As a man interested in comely men, I will vouch, too, for P.E.T.A’s designation of Rémi being one of the sexiest vegetarians on the planet. I’d like to share a tofu burger with him at his earliest convenience.
His natal chart (February 7, 1975 in Montpellier, France — no birth time) shows a not-surprising water trine between Venus and Uranus. Venus (and Mars) in Pisces folks have a strong affinity with animals. Perhaps this is related to the traditional association of the signs Virgo and Pisces (with little and large animals, respectively.) You can think of this signature as someone who loves (Venus) to create chaos (Uranus) by wearing animal (Pisces) costumes. Feel free to add that description to your collection of key phrases for astrological aspects.
Amplifying his comedic nature is Aquarius and Saturn. It might be that Gaillard’s moon resides in Capricorn, too, depending on time of birth, but he’s definitely an Aquarian. And as I remind folks with a strong Saturn or the sign Aquarius exaggerated in their chart: Some of the funniest people in life are Saturnine (dark, sarcastic, often gallows humor-inspired souls) or Aquarian — just loopy peculiar folks, like extraterrestrial walk-ins.
Eclipses have a bad reputation. This relates to the days when only kings and queens had their horoscopes prepared — and what might befall a ruler meant the entire village was going to suffer or succeed as well.
The fact that an eclipse involves an astronomical exactitude can, for individuals, translate into a sense of pressure that triggers increased or diminished awareness. In other words, a lunar eclipse like tonight’s illuminates what is sending you to sleep— distancing you from the awakened state.
Eclipses are anachronistic. Dimmed lunar light tweaks cellular memory — that reptilian/mammalian part of the brain which winds through our DNA like a tendril. Dreams unhinge, longings feel jammed-to-bursting. Again, it’s about the amplification of awareness — how it ascends or descends — and what that sets off in our habitual nature.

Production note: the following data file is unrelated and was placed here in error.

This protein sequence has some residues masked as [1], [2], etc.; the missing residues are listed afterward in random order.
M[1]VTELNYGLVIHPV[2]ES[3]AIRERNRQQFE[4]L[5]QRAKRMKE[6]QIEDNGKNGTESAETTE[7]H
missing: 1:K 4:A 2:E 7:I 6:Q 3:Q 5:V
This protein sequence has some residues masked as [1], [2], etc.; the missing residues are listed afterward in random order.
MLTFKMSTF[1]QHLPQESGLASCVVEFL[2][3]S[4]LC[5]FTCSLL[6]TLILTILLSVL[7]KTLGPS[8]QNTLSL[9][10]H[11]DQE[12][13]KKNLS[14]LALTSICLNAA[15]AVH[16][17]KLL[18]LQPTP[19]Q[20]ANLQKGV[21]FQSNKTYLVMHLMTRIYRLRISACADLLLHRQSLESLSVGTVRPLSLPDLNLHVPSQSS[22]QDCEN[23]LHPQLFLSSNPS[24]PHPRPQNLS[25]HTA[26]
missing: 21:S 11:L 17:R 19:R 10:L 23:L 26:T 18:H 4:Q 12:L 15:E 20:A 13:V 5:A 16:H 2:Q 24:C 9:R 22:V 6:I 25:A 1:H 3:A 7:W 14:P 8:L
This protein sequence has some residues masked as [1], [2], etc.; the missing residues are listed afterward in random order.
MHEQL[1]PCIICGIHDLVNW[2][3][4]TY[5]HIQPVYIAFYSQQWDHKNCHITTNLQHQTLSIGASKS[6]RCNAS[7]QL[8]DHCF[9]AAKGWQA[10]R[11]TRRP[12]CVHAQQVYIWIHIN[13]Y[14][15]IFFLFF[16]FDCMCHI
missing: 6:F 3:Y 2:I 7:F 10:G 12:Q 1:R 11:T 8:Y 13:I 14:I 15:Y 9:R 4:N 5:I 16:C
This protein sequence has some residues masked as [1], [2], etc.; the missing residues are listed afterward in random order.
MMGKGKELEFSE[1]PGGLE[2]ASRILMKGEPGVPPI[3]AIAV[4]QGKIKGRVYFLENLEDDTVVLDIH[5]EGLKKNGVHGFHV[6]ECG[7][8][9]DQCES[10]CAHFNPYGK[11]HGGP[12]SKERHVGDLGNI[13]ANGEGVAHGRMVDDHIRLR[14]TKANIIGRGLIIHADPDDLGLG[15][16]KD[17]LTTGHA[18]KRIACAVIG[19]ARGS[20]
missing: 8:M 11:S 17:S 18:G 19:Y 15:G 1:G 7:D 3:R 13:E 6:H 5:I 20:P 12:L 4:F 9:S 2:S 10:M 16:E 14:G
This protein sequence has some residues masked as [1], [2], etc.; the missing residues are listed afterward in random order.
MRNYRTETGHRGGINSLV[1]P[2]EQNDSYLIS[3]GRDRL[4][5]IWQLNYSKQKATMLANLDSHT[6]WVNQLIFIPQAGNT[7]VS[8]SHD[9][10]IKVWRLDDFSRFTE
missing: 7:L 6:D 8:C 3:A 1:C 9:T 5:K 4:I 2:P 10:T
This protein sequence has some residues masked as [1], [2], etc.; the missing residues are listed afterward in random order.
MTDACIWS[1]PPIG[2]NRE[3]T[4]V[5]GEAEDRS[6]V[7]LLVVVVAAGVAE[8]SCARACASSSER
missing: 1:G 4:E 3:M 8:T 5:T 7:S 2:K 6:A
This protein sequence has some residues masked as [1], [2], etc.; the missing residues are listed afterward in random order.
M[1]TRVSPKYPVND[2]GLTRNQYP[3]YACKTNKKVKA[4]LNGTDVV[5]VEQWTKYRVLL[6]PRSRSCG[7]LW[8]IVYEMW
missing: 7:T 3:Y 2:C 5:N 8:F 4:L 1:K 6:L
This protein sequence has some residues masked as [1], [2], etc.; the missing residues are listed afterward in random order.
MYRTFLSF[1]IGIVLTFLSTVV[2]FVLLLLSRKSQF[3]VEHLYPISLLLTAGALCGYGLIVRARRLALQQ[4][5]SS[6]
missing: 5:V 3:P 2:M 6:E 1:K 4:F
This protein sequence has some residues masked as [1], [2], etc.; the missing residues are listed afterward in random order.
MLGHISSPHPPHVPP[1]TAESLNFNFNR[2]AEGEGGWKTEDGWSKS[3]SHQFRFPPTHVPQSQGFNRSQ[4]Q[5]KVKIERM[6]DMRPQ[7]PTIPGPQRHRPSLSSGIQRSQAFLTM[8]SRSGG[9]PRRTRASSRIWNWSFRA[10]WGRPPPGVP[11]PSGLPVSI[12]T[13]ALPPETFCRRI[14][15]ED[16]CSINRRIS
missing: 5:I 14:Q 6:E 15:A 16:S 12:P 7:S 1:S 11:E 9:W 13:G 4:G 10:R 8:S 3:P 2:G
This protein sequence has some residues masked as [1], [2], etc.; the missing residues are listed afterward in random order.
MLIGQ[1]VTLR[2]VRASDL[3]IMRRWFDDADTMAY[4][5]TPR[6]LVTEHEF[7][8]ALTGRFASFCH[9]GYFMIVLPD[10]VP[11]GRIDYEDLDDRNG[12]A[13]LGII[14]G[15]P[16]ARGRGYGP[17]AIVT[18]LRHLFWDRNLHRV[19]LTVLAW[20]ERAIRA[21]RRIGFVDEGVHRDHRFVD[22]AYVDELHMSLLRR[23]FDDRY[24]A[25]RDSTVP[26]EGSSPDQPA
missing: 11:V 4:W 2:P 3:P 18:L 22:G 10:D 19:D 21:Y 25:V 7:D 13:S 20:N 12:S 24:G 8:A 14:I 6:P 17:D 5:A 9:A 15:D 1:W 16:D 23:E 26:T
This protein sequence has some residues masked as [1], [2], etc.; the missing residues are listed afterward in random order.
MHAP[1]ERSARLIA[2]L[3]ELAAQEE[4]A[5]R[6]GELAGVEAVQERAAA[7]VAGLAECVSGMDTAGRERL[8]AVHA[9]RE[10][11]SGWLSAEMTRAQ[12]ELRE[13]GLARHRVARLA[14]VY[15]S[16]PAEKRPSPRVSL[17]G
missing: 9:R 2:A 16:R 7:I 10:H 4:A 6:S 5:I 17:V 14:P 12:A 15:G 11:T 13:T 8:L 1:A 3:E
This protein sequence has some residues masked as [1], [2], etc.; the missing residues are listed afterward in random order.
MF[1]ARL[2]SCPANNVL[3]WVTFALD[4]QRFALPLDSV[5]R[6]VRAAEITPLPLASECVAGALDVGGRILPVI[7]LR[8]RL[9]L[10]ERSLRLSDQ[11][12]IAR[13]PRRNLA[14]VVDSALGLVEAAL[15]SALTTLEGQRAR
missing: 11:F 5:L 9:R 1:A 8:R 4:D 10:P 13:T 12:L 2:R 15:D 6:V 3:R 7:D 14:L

Kind of creepy. But the point here, if we move away from the goofy moralistic tone, is that eclipses shift or tilt the balance between solar and lunar properties, and how we as humans align with those impressions via intention or choice or accident.
Eclipses are easier to comprehend, in a practical way, if viewed through the lens of Gurdjieff‘s cosmology. Where the Moon is associated with emotional habits that support sleep-walking, a kind of devolution. And the Sun is linked to awareness, concentrated presence, a quality of one-pointedness that is very ‘now’-oriented; not retro-pulled towards old memories or conventional ways of being.
If momentum in one’s life is towards the Moon — a calcification of the psyche — a lunar eclipse heightens this dilemma. A solar eclipse does the opposite — assists the ascending solar arc towards the awakened state.
So, what of Libra, the sign in which the Sun is situated during tonight’s eclipse? Read more
Weekend Music Discovery. Grade: A-
The eclectic electronic composer Max Richter‘s new 8-hour digital omnibus: Sleep.
Each lengthy transition is a mesmerizing transmission crafted to deliver you, layer by layer to the core of wherever you go when you fall asleep at night.
In spots some of the tracks sounds like angelic beings are beckoning, in others you’re wandering naked in fields of clover and the temperature is perfect.
And no, god forbid, these aren’t New Age lullabies. Some of the sustained tones do to your ears what moonlight does to your eyes, the equivalent of liquid silver sonics.